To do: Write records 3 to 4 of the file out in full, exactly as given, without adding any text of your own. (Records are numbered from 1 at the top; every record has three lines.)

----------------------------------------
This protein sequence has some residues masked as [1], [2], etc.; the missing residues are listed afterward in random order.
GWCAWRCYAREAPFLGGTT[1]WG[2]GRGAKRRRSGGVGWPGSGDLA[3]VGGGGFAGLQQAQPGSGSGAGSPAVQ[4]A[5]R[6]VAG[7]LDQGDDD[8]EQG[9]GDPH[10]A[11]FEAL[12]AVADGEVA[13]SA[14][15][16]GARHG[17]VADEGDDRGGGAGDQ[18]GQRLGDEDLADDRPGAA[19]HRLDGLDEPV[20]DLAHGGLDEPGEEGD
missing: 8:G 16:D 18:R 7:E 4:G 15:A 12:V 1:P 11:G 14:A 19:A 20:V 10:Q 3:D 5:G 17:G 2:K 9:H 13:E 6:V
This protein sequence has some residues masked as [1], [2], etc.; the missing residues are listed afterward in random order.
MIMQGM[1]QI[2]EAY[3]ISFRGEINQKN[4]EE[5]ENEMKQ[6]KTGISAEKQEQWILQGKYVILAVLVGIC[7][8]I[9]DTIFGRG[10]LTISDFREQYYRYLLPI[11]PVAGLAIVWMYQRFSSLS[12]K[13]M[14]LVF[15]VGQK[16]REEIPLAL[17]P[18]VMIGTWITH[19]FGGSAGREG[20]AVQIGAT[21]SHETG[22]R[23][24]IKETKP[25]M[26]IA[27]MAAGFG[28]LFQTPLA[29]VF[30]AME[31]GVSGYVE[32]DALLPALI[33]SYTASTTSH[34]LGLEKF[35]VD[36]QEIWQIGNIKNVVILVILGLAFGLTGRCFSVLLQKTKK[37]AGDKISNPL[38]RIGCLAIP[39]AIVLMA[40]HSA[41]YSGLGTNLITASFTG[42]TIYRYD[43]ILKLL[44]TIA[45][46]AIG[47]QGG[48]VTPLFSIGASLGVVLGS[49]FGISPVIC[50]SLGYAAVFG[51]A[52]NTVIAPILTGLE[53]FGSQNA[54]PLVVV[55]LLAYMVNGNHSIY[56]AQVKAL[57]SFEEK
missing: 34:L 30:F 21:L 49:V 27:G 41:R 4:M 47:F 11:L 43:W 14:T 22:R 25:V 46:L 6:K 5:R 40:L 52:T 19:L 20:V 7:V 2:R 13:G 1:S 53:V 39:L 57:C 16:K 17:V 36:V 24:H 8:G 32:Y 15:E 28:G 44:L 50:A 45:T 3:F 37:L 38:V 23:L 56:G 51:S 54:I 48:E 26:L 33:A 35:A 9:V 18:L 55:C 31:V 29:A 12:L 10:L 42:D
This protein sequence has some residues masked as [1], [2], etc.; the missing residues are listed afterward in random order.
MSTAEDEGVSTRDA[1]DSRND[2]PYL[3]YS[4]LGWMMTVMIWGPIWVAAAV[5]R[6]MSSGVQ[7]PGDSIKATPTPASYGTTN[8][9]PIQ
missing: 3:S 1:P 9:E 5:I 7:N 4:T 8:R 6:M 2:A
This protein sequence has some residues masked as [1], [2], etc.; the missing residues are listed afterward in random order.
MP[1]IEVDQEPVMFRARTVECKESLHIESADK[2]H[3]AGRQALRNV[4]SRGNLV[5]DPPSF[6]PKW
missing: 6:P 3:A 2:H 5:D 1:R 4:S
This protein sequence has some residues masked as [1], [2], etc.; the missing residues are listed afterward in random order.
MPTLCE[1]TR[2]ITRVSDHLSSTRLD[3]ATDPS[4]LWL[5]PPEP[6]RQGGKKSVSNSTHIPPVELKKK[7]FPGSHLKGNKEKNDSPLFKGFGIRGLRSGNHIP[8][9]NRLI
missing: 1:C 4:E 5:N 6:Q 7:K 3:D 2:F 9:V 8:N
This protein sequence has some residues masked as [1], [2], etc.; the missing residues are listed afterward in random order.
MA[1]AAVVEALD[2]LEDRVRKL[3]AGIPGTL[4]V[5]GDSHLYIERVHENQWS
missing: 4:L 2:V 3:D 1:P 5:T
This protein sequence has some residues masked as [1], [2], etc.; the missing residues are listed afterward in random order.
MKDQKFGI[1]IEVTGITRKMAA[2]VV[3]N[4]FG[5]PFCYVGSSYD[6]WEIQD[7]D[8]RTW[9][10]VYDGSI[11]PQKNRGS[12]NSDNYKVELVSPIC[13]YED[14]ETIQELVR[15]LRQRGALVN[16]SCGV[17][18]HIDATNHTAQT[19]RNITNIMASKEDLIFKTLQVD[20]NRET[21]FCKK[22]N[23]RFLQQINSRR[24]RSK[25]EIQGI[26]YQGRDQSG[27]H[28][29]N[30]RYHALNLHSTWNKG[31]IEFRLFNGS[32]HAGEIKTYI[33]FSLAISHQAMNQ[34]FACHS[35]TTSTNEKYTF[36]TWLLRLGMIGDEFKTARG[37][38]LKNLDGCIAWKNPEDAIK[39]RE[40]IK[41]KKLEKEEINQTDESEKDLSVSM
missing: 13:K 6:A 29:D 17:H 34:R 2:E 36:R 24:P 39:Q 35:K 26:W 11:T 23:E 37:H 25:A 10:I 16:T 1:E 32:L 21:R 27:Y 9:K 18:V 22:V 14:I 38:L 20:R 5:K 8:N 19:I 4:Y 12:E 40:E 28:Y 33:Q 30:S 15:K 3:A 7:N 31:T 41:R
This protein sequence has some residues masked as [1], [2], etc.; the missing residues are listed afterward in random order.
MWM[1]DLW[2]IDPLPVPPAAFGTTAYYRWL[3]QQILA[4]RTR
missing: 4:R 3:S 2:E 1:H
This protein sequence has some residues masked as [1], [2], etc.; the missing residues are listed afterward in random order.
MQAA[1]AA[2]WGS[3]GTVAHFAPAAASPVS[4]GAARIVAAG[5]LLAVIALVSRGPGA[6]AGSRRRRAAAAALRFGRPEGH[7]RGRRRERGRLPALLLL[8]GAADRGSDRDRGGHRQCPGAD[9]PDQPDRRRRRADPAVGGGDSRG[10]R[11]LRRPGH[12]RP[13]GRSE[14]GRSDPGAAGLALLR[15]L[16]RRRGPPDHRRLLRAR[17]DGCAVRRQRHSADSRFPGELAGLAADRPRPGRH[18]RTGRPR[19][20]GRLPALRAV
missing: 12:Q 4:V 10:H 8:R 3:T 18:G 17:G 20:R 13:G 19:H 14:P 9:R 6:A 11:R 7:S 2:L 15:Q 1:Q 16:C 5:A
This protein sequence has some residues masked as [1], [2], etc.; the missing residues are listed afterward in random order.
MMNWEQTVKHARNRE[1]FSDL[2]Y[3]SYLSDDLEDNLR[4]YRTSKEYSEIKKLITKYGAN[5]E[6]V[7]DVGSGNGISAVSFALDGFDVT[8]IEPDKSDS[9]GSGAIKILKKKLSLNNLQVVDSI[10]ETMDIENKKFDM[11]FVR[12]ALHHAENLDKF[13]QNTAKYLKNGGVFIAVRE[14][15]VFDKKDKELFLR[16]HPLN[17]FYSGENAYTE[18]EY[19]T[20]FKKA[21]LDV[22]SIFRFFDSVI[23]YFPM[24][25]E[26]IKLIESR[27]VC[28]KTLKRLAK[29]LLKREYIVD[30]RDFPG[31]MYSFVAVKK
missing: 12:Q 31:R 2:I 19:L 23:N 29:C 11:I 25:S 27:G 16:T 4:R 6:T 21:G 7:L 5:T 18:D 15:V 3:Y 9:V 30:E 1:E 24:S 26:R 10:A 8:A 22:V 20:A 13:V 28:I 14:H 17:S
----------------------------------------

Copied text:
This protein sequence has some residues masked as [1], [2], etc.; the missing residues are listed afterward in random order.
MSTAEDEGVSTRDA[1]DSRND[2]PYL[3]YS[4]LGWMMTVMIWGPIWVAAAV[5]R[6]MSSGVQ[7]PGDSIKATPTPASYGTTN[8][9]PIQ
missing: 3:S 1:P 9:E 5:I 7:N 4:T 8:R 6:M 2:A
This protein sequence has some residues masked as [1], [2], etc.; the missing residues are listed afterward in random order.
MP[1]IEVDQEPVMFRARTVECKESLHIESADK[2]H[3]AGRQALRNV[4]SRGNLV[5]DPPSF[6]PKW
missing: 6:P 3:A 2:H 5:D 1:R 4:S